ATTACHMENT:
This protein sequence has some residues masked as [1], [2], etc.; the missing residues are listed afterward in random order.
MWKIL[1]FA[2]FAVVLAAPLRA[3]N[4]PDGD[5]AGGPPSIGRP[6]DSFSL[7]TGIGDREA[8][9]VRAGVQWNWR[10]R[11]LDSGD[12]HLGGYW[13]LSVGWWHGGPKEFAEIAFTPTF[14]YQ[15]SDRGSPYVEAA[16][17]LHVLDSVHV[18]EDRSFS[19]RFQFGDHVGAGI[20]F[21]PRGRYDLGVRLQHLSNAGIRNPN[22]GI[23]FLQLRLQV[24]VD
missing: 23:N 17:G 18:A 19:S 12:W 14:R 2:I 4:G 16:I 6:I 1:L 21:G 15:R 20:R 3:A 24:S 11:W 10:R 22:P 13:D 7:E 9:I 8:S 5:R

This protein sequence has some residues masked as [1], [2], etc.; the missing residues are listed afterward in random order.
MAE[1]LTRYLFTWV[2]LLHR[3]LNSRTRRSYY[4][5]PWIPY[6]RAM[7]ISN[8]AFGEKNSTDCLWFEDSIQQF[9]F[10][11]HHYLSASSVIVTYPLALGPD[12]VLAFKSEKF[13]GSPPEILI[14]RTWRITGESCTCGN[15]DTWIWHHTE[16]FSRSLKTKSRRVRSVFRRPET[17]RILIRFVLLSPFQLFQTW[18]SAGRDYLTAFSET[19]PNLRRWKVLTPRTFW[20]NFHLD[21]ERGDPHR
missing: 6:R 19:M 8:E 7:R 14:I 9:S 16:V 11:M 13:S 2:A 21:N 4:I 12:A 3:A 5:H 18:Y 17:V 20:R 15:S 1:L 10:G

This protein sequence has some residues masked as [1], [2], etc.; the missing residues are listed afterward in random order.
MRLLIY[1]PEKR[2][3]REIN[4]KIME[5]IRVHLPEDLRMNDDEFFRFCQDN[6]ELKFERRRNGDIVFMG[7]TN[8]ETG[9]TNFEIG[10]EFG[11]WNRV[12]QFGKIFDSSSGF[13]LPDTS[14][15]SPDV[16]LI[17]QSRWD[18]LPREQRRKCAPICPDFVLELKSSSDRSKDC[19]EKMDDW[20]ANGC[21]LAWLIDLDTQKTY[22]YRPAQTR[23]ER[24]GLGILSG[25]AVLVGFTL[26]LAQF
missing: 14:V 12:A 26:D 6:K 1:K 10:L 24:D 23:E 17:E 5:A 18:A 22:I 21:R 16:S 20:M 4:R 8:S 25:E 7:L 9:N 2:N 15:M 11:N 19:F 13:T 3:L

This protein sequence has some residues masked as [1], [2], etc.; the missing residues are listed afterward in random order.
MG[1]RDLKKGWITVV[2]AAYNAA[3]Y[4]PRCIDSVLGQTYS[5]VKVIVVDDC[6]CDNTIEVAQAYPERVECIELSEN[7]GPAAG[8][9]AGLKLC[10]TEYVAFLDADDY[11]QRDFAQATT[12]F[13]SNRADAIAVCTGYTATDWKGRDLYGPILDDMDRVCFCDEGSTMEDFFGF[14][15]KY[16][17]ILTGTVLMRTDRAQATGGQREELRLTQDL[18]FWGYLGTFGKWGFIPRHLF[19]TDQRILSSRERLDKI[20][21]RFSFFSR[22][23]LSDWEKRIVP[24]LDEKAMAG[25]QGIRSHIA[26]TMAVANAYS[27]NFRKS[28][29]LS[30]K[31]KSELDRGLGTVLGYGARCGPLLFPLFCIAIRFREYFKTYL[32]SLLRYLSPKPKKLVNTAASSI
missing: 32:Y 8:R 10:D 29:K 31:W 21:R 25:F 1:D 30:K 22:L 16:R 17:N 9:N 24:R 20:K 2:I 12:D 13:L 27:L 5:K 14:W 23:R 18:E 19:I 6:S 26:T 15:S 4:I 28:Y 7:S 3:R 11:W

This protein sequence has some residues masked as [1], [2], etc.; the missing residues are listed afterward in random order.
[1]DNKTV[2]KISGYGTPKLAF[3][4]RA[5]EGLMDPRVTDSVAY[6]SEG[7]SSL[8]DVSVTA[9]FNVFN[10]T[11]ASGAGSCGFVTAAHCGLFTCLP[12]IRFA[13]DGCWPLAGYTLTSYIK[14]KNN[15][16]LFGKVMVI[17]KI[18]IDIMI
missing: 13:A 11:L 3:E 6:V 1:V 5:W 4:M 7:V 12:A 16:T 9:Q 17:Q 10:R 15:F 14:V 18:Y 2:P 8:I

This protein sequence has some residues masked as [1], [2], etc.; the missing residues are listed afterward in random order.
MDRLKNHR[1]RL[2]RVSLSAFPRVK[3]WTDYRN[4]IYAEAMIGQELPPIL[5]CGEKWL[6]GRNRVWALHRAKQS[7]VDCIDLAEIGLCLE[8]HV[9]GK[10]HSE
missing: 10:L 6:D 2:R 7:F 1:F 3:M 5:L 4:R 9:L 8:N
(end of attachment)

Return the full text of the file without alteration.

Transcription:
This protein sequence has some residues masked as [1], [2], etc.; the missing residues are listed afterward in random order.
MWKIL[1]FA[2]FAVVLAAPLRA[3]N[4]PDGD[5]AGGPPSIGRP[6]DSFSL[7]TGIGDREA[8][9]VRAGVQWNWR[10]R[11]LDSGD[12]HLGGYW[13]LSVGWWHGGPKEFAEIAFTPTF[14]YQ[15]SDRGSPYVEAA[16][17]LHVLDSVHV[18]EDRSFS[19]RFQFGDHVGAGI[20]F[21]PRGRYDLGVRLQHLSNAGIRNPN[22]GI[23]FLQLRLQV[24]VD
missing: 23:N 17:G 18:A 19:S 12:W 14:R 2:I 4:G 16:I 6:I 1:L 21:G 15:R 20:R 3:A 24:S 11:W 10:R 22:P 13:D 7:E 9:I 8:S 5:R

This protein sequence has some residues masked as [1], [2], etc.; the missing residues are listed afterward in random order.
MAE[1]LTRYLFTWV[2]LLHR[3]LNSRTRRSYY[4][5]PWIPY[6]RAM[7]ISN[8]AFGEKNSTDCLWFEDSIQQF[9]F[10][11]HHYLSASSVIVTYPLALGPD[12]VLAFKSEKF[13]GSPPEILI[14]RTWRITGESCTCGN[15]DTWIWHHTE[16]FSRSLKTKSRRVRSVFRRPET[17]RILIRFVLLSPFQLFQTW[18]SAGRDYLTAFSET[19]PNLRRWKVLTPRTFW[20]NFHLD[21]ERGDPHR
missing: 6:R 19:M 8:E 7:R 14:I 9:S 16:V 11:M 13:S 2:A 21:N 4:I 12:A 3:A 5:H 18:Y 17:V 20:R 15:S 1:L 10:G

This protein sequence has some residues masked as [1], [2], etc.; the missing residues are listed afterward in random order.
MRLLIY[1]PEKR[2][3]REIN[4]KIME[5]IRVHLPEDLRMNDDEFFRFCQDN[6]ELKFERRRNGDIVFMG[7]TN[8]ETG[9]TNFEIG[10]EFG[11]WNRV[12]QFGKIFDSSSGF[13]LPDTS[14][15]SPDV[16]LI[17]QSRWD[18]LPREQRRKCAPICPDFVLELKSSSDRSKDC[19]EKMDDW[20]ANGC[21]LAWLIDLDTQKTY[22]YRPAQTR[23]ER[24]GLGILSG[25]AVLVGFTL[26]LAQF
missing: 14:V 12:A 26:D 6:K 1:K 10:L 24:D 23:E 17:E 5:A 18:A 22:I 21:R 16:S 20:M 4:R 8:S 25:E 7:L 9:N 2:N 15:M 11:N 19:F 13:T 3:L

This protein sequence has some residues masked as [1], [2], etc.; the missing residues are listed afterward in random order.
MG[1]RDLKKGWITVV[2]AAYNAA[3]Y[4]PRCIDSVLGQTYS[5]VKVIVVDDC[6]CDNTIEVAQAYPERVECIELSEN[7]GPAAG[8][9]AGLKLC[10]TEYVAFLDADDY[11]QRDFAQATT[12]F[13]SNRADAIAVCTGYTATDWKGRDLYGPILDDMDRVCFCDEGSTMEDFFGF[14][15]KY[16][17]ILTGTVLMRTDRAQATGGQREELRLTQDL[18]FWGYLGTFGKWGFIPRHLF[19]TDQRILSSRERLDKI[20][21]RFSFFSR[22][23]LSDWEKRIVP[24]LDEKAMAG[25]QGIRSHIA[26]TMAVANAYS[27]NFRKS[28][29]LS[30]K[31]KSELDRGLGTVLGYGARCGPLLFPLFCIAIRFREYFKTYL[32]SLLRYLSPKPKKLVNTAASSI
missing: 32:Y 8:R 10:D 29:K 31:W 21:R 25:F 1:D 30:K 22:L 16:R 17:N 9:N 24:R 20:K 2:I 12:D 13:L 27:L 5:K 14:W 23:R 18:E 19:I 6:S 26:T 15:S 4:I 28:Y 7:S 3:R 11:W

This protein sequence has some residues masked as [1], [2], etc.; the missing residues are listed afterward in random order.
[1]DNKTV[2]KISGYGTPKLAF[3][4]RA[5]EGLMDPRVTDSVAY[6]SEG[7]SSL[8]DVSVTA[9]FNVFN[10]T[11]ASGAGSCGFVTAAHCGLFTCLP[12]IRFA[13]DGCWPLAGYTLTSYIK[14]KNN[15][16]LFGKVMVI[17]KI[18]IDIMI
missing: 13:A 11:L 3:E 6:V 1:V 5:W 4:M 7:V 12:A 16:T 9:Q 17:Q 10:R 15:F 14:V 18:Y 2:P 8:I

This protein sequence has some residues masked as [1], [2], etc.; the missing residues are listed afterward in random order.
MDRLKNHR[1]RL[2]RVSLSAFPRVK[3]WTDYRN[4]IYAEAMIGQELPPIL[5]CGEKWL[6]GRNRVWALHRAKQS[7]VDCIDLAEIGLCLE[8]HV[9]GK[10]HSE
missing: 10:L 6:D 2:R 7:F 1:F 3:M 5:L 4:R 9:L 8:N